The Utah Court of Appeals has rejected claims by a man that his life conviction for shooting a woman multiple times in the back and dumping her body in the Jordan River should be overturned.

In its ruling issued Thursday, the appellate court upheld the conviction of Darius Pena Malaga, 24, on charges of murder, aggravated kidnapping, aggravated robbery and conspiracy for which he received 30 years up to life in prison.

Malaga had claimed that jurors were not adequately instructed on how to treat the testimony of key witness and co-defendant Silia Olive, 24. Malaga claimed Olive was testifying to save her own skin. Olive was sentenced to 20 years to life for criminal homicide and aggravated kidnapping.

The court of appeals concluded that Malaga had approved jury instructions just before the trial and that there were no "exceptional circumstances" to show any significant oversight by Malaga's trial attorney.

Malaga was convicted by a jury in the shooting death of 22-year-old Amy Tavey. Prosecutors said Malaga killed Tavey out of frustration because the person he set out to kill got away.

According to police, on May 3, 2002, Olive and a minor friend lured Keith Williams and his girlfriend, Tavey, to Olive's home to kidnap, assault and murder Williams for something he had done to anger Malaga. At the home, Williams was beaten, robbed, tied up with duct tape and forced into the trunk of his car. Tavey was taken in another car, and both vehicles were taking the couple to another home located near the Jordan River.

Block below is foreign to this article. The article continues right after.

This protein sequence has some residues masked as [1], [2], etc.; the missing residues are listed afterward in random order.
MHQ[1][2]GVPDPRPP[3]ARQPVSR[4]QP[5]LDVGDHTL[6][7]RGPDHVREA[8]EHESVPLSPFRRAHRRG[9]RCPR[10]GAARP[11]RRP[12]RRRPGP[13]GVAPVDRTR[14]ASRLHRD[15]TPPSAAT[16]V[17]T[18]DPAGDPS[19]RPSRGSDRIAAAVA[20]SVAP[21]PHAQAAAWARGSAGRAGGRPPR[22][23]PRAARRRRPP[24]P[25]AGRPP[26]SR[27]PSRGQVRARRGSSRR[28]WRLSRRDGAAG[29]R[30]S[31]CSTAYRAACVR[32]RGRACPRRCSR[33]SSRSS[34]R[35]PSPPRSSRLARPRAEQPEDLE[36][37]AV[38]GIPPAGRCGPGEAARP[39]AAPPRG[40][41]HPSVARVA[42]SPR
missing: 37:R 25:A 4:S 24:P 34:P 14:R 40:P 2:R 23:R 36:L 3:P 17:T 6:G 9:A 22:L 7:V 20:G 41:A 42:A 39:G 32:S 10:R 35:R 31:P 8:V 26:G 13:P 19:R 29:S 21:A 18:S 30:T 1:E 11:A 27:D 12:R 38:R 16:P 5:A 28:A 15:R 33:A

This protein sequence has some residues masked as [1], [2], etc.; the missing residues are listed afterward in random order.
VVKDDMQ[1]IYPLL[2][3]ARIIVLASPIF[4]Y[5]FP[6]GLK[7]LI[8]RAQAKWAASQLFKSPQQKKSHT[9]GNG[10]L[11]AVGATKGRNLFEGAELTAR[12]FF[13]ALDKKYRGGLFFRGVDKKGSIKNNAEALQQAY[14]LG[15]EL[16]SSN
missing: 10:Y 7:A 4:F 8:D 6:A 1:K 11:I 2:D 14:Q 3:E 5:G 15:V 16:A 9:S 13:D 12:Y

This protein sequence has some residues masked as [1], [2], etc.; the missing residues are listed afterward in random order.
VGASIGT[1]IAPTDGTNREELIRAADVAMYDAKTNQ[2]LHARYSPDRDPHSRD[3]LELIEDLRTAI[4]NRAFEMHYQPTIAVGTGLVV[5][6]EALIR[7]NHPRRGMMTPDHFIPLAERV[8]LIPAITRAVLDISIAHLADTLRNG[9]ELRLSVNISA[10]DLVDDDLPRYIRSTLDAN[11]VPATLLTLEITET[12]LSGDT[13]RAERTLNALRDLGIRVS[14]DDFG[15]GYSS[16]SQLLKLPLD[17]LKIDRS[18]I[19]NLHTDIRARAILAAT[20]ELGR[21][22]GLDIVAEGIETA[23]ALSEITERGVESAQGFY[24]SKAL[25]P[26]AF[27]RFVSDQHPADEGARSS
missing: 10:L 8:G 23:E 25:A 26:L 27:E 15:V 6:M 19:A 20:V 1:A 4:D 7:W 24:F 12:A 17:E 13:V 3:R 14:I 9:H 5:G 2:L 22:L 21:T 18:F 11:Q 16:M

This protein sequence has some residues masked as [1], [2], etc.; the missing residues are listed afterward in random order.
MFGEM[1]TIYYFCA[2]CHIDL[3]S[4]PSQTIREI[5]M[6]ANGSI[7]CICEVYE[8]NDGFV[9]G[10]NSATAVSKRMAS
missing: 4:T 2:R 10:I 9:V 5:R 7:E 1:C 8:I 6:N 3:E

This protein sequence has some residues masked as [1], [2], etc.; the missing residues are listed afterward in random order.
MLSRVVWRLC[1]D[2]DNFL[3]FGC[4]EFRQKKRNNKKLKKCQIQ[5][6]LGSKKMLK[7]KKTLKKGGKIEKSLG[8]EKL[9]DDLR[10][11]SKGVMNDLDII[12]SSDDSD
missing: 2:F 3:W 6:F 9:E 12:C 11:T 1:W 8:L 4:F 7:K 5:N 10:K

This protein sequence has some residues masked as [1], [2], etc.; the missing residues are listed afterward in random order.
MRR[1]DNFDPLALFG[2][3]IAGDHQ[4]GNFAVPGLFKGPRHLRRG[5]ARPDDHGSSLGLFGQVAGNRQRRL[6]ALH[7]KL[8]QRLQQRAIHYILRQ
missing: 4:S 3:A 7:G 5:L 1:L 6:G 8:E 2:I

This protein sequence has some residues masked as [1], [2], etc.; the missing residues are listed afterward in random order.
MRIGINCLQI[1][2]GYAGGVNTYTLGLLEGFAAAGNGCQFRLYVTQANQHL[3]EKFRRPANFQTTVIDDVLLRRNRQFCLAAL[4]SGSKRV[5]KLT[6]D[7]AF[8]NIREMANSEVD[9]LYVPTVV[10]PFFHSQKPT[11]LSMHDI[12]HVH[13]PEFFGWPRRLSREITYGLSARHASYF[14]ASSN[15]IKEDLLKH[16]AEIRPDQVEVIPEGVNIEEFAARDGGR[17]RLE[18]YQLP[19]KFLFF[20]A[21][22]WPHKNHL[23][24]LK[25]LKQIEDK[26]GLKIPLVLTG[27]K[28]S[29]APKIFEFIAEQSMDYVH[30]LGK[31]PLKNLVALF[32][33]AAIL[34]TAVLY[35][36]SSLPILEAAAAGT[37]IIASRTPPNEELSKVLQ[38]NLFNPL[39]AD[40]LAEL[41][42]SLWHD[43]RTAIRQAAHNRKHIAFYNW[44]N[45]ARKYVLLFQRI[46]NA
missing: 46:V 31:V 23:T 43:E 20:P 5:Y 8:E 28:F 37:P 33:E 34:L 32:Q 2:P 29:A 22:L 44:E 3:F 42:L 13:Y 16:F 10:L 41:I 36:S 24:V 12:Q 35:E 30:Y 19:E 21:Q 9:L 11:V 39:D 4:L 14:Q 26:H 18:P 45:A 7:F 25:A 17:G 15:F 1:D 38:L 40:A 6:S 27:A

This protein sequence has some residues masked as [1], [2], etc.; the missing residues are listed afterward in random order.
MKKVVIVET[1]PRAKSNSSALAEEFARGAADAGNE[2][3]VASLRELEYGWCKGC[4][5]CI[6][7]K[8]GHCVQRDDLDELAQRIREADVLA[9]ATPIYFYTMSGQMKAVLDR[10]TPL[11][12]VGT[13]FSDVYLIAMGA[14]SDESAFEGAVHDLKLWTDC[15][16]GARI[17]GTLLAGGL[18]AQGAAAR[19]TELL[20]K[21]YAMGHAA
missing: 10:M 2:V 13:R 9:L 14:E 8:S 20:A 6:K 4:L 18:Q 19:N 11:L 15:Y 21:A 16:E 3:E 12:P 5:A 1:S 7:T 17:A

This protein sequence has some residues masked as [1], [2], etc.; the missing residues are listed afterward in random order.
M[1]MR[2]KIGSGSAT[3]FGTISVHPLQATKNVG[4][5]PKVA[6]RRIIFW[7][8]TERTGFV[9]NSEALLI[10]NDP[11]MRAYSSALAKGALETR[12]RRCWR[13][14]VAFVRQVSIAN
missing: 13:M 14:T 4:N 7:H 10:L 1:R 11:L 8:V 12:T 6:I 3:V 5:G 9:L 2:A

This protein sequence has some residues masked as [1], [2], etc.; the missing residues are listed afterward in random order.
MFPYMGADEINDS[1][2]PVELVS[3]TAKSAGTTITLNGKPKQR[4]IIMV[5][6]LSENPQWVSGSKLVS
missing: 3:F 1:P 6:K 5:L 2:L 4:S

While en route, Williams managed to pop the trunk and escape unnoticed. When Malaga and Olive arrived, Malaga noticed Williams had escaped. Police say he then pulled Tavey from the car and led her away by the arm. A few minutes later, Olive testified that she and a friend heard multiple gun shots. Tavey's body was found the next morning floating in the Jordan River with multiple gunshot wounds in the back.

The court of appeals also addressed Malaga's claim that he should have received credit for the support of his family at the time of sentencing. The appellate court found that despite Malaga's claims of family support, no letters were ever submitted to the court on his behalf and that his attempts to contact family members were not successful.